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ACT and SAT become optional

Classroom, Wright State University | Photograph by Soham Parikh | The Wright State Guardian

Classroom, WSU | Photograph by Soham Parikh | The Wright State Guardian


Required standardized tests such as the ACT and SAT are becoming an optional step for enrollment at many universities in Ohio both temporarily and permanently.

Ohio University

Ohio University is permanently making the ACT or SAT optional for students who are enrolling to their university.

“We created a test-optional pathway to support students during the COVID-19 pandemic, and we believe providing that pathway to our future applicants is simply the right thing to do,” according to Ohio University’s admissions website.

Standardized testing can be stressful to students and cannot fully represent a student’s knowledge and capabilities.

“Removing the requirements to submit standardized test results (ACT or SAT) means eliminating a barrier for students and supports our mission to expand access to higher education without negatively impacting academic quality or student success outcomes,” according to Ohio University’s admissions website.

If a student cannot take the ACT or SAT or if they feel that their results do not represent their potential, there are other ways for the university to consider a potential student.

Information that is examined include, “strength and rigor of curriculum, performance in curriculum, class rank, grades, grade-point average, and grade trend,” according to Ohio University’s admissions website. 

Optional information such as “essays, letters of recommendation and information about extra-curricular interests, activities, honors or awards” are also evaluated.

University of Dayton

The University of Dayton is also one of the universities that will permanently make the ACT or SAT optional for enrollment in the fall of 2021 and beyond.

“As the leaders in providing complete price transparency, we are excited to announce that we are test-optional in admission for the fall 2021 entering class and beyond,” according to The University of Dayton’s website.

The University of Dayton will also look at a wide range of information to access the ability of a student if they choose to not submit standardized test results. 

“Alternatively, an applicant may choose not to submit the scores and instead place greater emphasis on their school record and other supporting documentation,” according to the University of Dayton’s website.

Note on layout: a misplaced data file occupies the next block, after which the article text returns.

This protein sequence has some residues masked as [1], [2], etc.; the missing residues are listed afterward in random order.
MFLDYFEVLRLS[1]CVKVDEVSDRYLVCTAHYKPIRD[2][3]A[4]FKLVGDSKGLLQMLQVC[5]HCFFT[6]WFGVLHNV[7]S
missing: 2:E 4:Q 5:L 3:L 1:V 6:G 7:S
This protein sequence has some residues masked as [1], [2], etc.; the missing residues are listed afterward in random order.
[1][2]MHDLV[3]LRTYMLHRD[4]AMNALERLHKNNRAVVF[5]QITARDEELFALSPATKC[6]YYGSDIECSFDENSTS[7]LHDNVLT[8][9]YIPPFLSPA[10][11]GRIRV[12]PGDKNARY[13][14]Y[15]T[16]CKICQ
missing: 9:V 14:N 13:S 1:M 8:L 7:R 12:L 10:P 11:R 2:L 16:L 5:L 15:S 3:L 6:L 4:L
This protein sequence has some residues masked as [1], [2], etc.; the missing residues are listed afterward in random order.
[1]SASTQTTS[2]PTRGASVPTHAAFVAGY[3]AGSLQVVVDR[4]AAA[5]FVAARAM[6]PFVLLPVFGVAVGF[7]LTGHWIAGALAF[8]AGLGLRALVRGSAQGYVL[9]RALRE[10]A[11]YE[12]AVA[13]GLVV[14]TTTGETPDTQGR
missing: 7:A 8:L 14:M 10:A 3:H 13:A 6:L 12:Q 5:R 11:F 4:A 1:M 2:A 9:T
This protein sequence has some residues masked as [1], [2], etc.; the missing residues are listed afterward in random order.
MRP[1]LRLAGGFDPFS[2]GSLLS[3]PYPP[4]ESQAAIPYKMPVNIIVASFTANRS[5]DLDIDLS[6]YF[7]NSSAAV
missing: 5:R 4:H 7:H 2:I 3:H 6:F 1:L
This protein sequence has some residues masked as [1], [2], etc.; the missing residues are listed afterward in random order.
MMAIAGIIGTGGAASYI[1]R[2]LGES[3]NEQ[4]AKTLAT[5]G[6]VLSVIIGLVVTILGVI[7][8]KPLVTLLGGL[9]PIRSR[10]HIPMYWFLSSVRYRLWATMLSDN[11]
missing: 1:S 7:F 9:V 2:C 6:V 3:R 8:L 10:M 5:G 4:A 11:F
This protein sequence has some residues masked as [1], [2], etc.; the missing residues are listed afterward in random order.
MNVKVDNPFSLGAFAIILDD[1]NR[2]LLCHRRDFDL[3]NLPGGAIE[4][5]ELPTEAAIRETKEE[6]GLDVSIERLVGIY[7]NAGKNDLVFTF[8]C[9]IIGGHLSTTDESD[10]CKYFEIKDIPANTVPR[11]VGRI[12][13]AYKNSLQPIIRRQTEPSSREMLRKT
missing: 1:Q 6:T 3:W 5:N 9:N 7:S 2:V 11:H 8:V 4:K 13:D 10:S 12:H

Some of the Information that the university will look over includes letters of recommendation, grades in a college-level course and the weighted GPA average in college prep curriculum, according to the University of Dayton’s website.

Ohio State University

Ohio State University is not requiring 2021 spring, summer or fall applicants to submit ACT or SAT scores for enrollment.

“Because of the uncertainty of future test dates and availability of standardized tests in the 2021 admissions cycle, Ohio State will make the submission of SAT or ACT test scores optional for applicants to the Columbus campus for the 2021 spring, summer or autumn semesters,” according to Ohio State University’s admissions website.

The university understands the difficulties students are facing with preparing for and taking standardized tests.

“This decision underscores Ohio State’s commitment to reducing barriers for students who plan to apply to Ohio State, but are unable to access an ACT or SAT testing date,” according to Ohio State University’s admissions website.

Students who do not take or submit a standardized test result have no disadvantage with being accepted to the university.  In similar ways as other universities, Ohio State will evaluate a student in other ways.

“Our holistic review process looks for evidence that an applicant is prepared for academic rigor of the Ohio State classroom and is ready to contribute to the Ohio State community,” according to Ohio State University’s admissions website.

Many universities understand the stress students face with standardized testing especially during these times, so they are finding other ways to evaluate the abilities of a potential student.